Posted on February 23, 2021 / Senior College
Senior College News
There was a sense of relief from both staff and students that the lockdown and return to remote learning was not extended for schools. I wish to emphasise the importance that when a student is tested for COVID-19 that this is reported to the relevant Level Co-ordinator and that they do not return to school until a negative result is received and communicated to the school. We are required to keep detailed records and your support is appreciated for the safety of us all. Copies of presentations from the Senior College Level Co-ordinators are stored on the respective Portal pages for your reference.
Despite the decision to delay the House Swimming Sports to an anticipated Tuesday 2 March, Paul Jarman was able to interact with students to gain their insights into the composition of a new school anthem that will be an addition to our current girls and boys school songs. You can read more about his visit here.
Lunar New Year
On Friday 12 February we celebrated the beginning of the Lunar New Year, below is an image from our recent celebrations.
Families are invited to consider being a Parent Representative for either a class or year level in the Senior College. They are a significant liaison between parents/guardians and the school. In the past they have promoted activities, community group events or class/level specific meetings at local cafes and ideally this role is shared between families. If you would like to volunteer to be your year level’s Parent Representative or would like further information, please make contact with Community Relations via email at email@example.com or by phone 03 9845 7877.
Dr Michael Carr-Gregg ‘Surviving Year 12’
Investigations are continuing regarding alternatives for the cancelled Years 10 to 12 camp/conference programs. The online presentation from Dr Michael Carr-Gregg relating to ‘Surviving Year 12’ was well attended by families and students. I have summarised some key points that are relevant to all families in the Senior College:
1. Keep Year 12 in context as an important but just another stage in life.
2. The ATAR is not a good predictor of life success but rather a ranking for competitive tertiary entry.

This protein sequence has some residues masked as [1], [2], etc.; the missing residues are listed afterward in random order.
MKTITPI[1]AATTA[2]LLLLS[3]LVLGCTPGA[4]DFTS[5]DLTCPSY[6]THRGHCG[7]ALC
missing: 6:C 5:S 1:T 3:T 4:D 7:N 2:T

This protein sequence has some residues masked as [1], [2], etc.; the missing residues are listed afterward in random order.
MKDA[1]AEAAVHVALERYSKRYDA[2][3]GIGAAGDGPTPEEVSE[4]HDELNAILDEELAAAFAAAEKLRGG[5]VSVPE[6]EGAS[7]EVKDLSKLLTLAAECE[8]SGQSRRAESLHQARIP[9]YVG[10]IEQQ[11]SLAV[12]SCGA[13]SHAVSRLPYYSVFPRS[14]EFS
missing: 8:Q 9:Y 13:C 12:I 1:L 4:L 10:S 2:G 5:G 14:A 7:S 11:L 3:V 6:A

3. Life Advice – “If you can’t change it, change the way you think about the situation”.
4. He differentiated between ‘active coping’ strategies such as gaining help from teachers or speaking with parents etc versus ‘passive coping’ strategies that may include avoidance in the hope that the situation goes away.
5. The merits of creating a list of perceived demands and resources that may also consist of a nutritious diet, exercise and sleep routines.
6. The positive aspects of stress were highlighted working in the ‘optimum zone’ to maximise performance.
7. The detrimental impacts of alcohol and drugs on working memory
Practical Implementation Tips
1. The ’20-minute study rule’ with 5 minute breaks to gain the maximum learning outcomes.
2. The ‘production effect’ which involves talking about what has been learnt without notes to reinforce understanding. Parents can listen and include questions to clarify or pets can provide an audience…
3. Regular breaks to play sport or listen to music help create a balanced lifestyle.
4. Studying at the same time and place can help create a routine.
5. Sleep was mentioned as being the most effective study tool (regular sleep preparation included dimming lights 30 minutes before going to sleep, making sure the room is a comfortable temperature and quiet, avoid caffeine after 1.00pm)
6. In terms of mental wellbeing to seek early intervention, with prompt treatment for the best outcomes.
7. Aim for 1 hour of exercise per day.
8. Consider forming study groups to revise class work.
Dr Michael Carr-Gregg also referred to the Beyond Blue Anxiety and Depression checklist freely available on line and also the Parent and Student Fact Sheets relating to ‘Surviving Year 12’ on the Beyond Blue website.